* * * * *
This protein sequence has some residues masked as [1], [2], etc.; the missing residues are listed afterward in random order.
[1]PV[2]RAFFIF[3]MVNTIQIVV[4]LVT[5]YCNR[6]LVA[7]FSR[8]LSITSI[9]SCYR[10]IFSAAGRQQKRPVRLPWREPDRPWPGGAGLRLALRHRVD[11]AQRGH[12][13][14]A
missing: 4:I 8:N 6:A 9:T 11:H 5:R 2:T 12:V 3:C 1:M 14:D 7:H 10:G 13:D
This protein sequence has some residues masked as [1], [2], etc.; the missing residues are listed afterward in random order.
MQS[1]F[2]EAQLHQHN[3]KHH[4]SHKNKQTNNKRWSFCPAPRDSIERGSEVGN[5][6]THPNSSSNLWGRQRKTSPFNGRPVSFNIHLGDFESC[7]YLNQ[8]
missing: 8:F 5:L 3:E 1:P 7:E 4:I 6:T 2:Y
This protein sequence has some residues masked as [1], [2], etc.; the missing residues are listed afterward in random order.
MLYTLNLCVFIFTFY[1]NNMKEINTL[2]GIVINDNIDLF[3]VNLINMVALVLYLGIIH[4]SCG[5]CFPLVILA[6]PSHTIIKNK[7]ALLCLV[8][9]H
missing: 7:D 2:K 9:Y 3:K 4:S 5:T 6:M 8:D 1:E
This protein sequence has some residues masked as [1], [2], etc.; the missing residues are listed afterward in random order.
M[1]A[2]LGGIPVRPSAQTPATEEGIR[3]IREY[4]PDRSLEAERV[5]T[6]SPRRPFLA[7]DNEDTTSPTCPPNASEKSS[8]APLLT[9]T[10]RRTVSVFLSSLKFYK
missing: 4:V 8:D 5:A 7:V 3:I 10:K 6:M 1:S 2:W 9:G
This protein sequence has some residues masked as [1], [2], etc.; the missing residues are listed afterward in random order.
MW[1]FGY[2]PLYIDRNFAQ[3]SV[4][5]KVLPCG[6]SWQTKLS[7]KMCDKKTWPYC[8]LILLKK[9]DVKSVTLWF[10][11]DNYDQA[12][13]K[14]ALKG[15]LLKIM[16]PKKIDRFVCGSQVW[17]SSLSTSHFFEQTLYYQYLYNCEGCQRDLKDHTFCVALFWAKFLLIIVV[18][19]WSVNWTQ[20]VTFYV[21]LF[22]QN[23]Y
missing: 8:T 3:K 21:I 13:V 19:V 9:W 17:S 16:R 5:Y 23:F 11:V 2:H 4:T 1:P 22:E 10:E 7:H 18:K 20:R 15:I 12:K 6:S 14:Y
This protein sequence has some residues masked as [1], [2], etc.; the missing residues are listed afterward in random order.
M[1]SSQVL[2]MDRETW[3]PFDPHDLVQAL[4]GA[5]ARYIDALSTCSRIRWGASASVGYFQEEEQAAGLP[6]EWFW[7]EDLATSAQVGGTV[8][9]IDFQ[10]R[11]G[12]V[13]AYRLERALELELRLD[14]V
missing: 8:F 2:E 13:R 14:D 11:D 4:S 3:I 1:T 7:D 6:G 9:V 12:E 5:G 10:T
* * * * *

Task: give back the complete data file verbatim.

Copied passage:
This protein sequence has some residues masked as [1], [2], etc.; the missing residues are listed afterward in random order.
[1]PV[2]RAFFIF[3]MVNTIQIVV[4]LVT[5]YCNR[6]LVA[7]FSR[8]LSITSI[9]SCYR[10]IFSAAGRQQKRPVRLPWREPDRPWPGGAGLRLALRHRVD[11]AQRGH[12][13][14]A
missing: 4:I 8:N 6:A 9:T 11:H 5:R 2:T 12:V 3:C 1:M 14:D 7:H 10:G 13:D
This protein sequence has some residues masked as [1], [2], etc.; the missing residues are listed afterward in random order.
MQS[1]F[2]EAQLHQHN[3]KHH[4]SHKNKQTNNKRWSFCPAPRDSIERGSEVGN[5][6]THPNSSSNLWGRQRKTSPFNGRPVSFNIHLGDFESC[7]YLNQ[8]
missing: 8:F 5:L 3:E 1:P 7:E 4:I 6:T 2:Y
This protein sequence has some residues masked as [1], [2], etc.; the missing residues are listed afterward in random order.
MLYTLNLCVFIFTFY[1]NNMKEINTL[2]GIVINDNIDLF[3]VNLINMVALVLYLGIIH[4]SCG[5]CFPLVILA[6]PSHTIIKNK[7]ALLCLV[8][9]H
missing: 7:D 2:K 9:Y 3:K 4:S 5:T 6:M 8:D 1:E
This protein sequence has some residues masked as [1], [2], etc.; the missing residues are listed afterward in random order.
M[1]A[2]LGGIPVRPSAQTPATEEGIR[3]IREY[4]PDRSLEAERV[5]T[6]SPRRPFLA[7]DNEDTTSPTCPPNASEKSS[8]APLLT[9]T[10]RRTVSVFLSSLKFYK
missing: 4:V 8:D 5:A 7:V 3:I 10:K 6:M 1:S 2:W 9:G
This protein sequence has some residues masked as [1], [2], etc.; the missing residues are listed afterward in random order.
MW[1]FGY[2]PLYIDRNFAQ[3]SV[4][5]KVLPCG[6]SWQTKLS[7]KMCDKKTWPYC[8]LILLKK[9]DVKSVTLWF[10][11]DNYDQA[12][13]K[14]ALKG[15]LLKIM[16]PKKIDRFVCGSQVW[17]SSLSTSHFFEQTLYYQYLYNCEGCQRDLKDHTFCVALFWAKFLLIIVV[18][19]WSVNWTQ[20]VTFYV[21]LF[22]QN[23]Y
missing: 8:T 3:K 21:I 13:V 19:V 9:W 17:S 16:R 5:Y 23:F 11:V 2:H 4:T 1:P 22:E 10:E 7:H 18:K 20:R 15:I 12:K 6:S 14:Y
This protein sequence has some residues masked as [1], [2], etc.; the missing residues are listed afterward in random order.
M[1]SSQVL[2]MDRETW[3]PFDPHDLVQAL[4]GA[5]ARYIDALSTCSRIRWGASASVGYFQEEEQAAGLP[6]EWFW[7]EDLATSAQVGGTV[8][9]IDFQ[10]R[11]G[12]V[13]AYRLERALELELRLD[14]V
missing: 8:F 2:E 13:R 14:D 11:D 4:S 3:I 1:T 7:D 6:G 9:V 12:E 5:G 10:T